Endometrial cancer

by F Amant, P Moerman, P Neven, D Timmerman, E Van Limbergen, I Vergote
The Lancet

Abstract

Each year, endometrial cancer develops in about 142 000 women worldwide, and an estimated 42 000 women die from this cancer. The typical age-incidence curve for endometrial cancer shows that most cases are diagnosed after the menopause, with the highest incidence around the seventh decade of life. The appearance of symptoms early in the course explains why most women with endometrial cancer have early-stage disease at presentation. For all stages taken together, the overall 5-year survival is around 80%. There is a substantial prognostic difference between the histological types of endometrial cancers. The most common lesions (type 1) are typically hormone sensitive and low stage and have an excellent prognosis, whereas tumours of type 2 are high grade with a tendency to recur, even in early stage. The cornerstone of treatment for endometrial cancer is surgery, which not only is important for staging purposes but also enables appropriate tailoring of adjuvant treatment modalities that benefit high-risk patients only. We review current concepts about epidemiology, pathology, pathogenesis, risk factors and prevention, diagnosis, staging, prognostic factors, treatment, and follow-up of endometrial cancer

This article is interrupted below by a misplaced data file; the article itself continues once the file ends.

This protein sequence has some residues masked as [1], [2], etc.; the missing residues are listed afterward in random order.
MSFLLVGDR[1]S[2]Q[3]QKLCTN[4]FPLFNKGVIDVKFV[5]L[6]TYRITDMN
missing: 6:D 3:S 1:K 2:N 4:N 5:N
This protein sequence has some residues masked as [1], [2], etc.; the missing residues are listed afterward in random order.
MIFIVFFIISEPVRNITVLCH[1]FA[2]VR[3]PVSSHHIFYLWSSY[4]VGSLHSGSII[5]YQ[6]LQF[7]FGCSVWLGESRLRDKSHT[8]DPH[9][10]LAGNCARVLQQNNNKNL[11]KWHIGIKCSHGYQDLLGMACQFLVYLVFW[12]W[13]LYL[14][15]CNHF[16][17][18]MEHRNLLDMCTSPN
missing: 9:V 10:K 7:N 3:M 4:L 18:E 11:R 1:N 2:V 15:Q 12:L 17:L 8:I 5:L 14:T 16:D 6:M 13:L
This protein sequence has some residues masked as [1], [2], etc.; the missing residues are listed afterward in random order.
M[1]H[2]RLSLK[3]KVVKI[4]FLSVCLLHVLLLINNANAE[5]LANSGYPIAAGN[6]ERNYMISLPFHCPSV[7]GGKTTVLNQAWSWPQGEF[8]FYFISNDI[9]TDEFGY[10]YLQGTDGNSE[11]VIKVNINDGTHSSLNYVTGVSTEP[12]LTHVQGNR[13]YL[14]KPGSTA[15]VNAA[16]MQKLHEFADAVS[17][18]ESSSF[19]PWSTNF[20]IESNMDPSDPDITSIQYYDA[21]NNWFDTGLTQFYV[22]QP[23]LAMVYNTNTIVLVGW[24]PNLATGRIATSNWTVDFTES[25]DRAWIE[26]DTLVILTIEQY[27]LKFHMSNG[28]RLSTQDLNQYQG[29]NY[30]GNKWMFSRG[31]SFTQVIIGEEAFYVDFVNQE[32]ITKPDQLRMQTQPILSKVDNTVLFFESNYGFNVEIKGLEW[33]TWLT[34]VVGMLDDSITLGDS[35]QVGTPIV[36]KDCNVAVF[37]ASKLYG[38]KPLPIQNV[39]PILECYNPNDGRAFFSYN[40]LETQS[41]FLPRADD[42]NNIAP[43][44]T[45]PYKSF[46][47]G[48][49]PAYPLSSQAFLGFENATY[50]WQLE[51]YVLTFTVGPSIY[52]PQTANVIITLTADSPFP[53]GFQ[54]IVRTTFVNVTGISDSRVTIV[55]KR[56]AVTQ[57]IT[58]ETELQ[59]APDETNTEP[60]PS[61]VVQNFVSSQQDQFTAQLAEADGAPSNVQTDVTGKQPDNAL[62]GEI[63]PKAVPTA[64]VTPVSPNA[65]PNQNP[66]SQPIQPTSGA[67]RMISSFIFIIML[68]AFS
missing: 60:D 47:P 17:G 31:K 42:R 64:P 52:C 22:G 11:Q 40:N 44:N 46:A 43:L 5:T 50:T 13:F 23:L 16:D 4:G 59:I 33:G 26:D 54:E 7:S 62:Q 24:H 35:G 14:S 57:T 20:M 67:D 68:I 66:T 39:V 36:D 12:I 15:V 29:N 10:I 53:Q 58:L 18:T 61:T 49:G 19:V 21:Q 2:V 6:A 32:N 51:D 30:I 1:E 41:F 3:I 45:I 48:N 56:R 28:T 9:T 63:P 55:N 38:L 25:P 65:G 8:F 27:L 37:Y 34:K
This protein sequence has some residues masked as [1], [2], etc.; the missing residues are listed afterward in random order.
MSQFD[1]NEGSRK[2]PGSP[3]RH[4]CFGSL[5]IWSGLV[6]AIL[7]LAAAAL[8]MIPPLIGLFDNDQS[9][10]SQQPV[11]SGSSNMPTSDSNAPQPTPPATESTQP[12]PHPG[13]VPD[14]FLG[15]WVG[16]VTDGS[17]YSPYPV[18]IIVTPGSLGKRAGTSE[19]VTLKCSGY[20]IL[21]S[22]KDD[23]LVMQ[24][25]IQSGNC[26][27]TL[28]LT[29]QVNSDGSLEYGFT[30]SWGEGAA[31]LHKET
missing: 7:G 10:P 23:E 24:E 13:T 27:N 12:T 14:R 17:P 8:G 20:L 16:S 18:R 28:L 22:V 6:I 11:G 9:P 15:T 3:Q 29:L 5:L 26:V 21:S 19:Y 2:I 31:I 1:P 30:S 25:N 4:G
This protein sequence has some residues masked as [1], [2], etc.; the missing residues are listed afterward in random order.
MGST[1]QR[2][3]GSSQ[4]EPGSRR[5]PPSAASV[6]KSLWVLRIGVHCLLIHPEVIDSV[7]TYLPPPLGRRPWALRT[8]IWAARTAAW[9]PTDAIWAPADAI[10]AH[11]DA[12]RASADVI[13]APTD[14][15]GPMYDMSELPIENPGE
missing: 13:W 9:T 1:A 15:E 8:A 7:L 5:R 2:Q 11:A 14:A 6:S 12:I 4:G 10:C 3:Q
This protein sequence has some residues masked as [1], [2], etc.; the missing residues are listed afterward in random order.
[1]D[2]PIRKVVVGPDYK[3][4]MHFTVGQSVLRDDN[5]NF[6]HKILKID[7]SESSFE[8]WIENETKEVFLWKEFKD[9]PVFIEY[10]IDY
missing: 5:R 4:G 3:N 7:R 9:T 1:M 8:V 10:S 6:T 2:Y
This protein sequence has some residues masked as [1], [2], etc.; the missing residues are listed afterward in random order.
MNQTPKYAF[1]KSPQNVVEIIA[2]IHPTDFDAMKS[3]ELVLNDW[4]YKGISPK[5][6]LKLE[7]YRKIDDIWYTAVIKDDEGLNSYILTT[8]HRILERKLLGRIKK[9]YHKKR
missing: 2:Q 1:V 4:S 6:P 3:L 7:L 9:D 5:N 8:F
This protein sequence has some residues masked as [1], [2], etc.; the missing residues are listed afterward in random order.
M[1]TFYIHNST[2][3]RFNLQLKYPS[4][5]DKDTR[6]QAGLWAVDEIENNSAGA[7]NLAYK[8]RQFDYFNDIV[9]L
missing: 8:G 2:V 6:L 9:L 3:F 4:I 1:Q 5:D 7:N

Cite this document (BETA)

Readership Statistics

1 Reader on Mendeley
by Discipline
 
100% Medicine and Dentistry
by Academic Status
 
100% Researcher
by Country
 
100% Netherlands

Sign up today - FREE

Mendeley saves you time finding and organizing research. Learn more

  • All your research in one place
  • Add and import papers easily
  • Access it anywhere, anytime

Start using Mendeley in seconds!

Sign up & Download

Already have an account? Sign in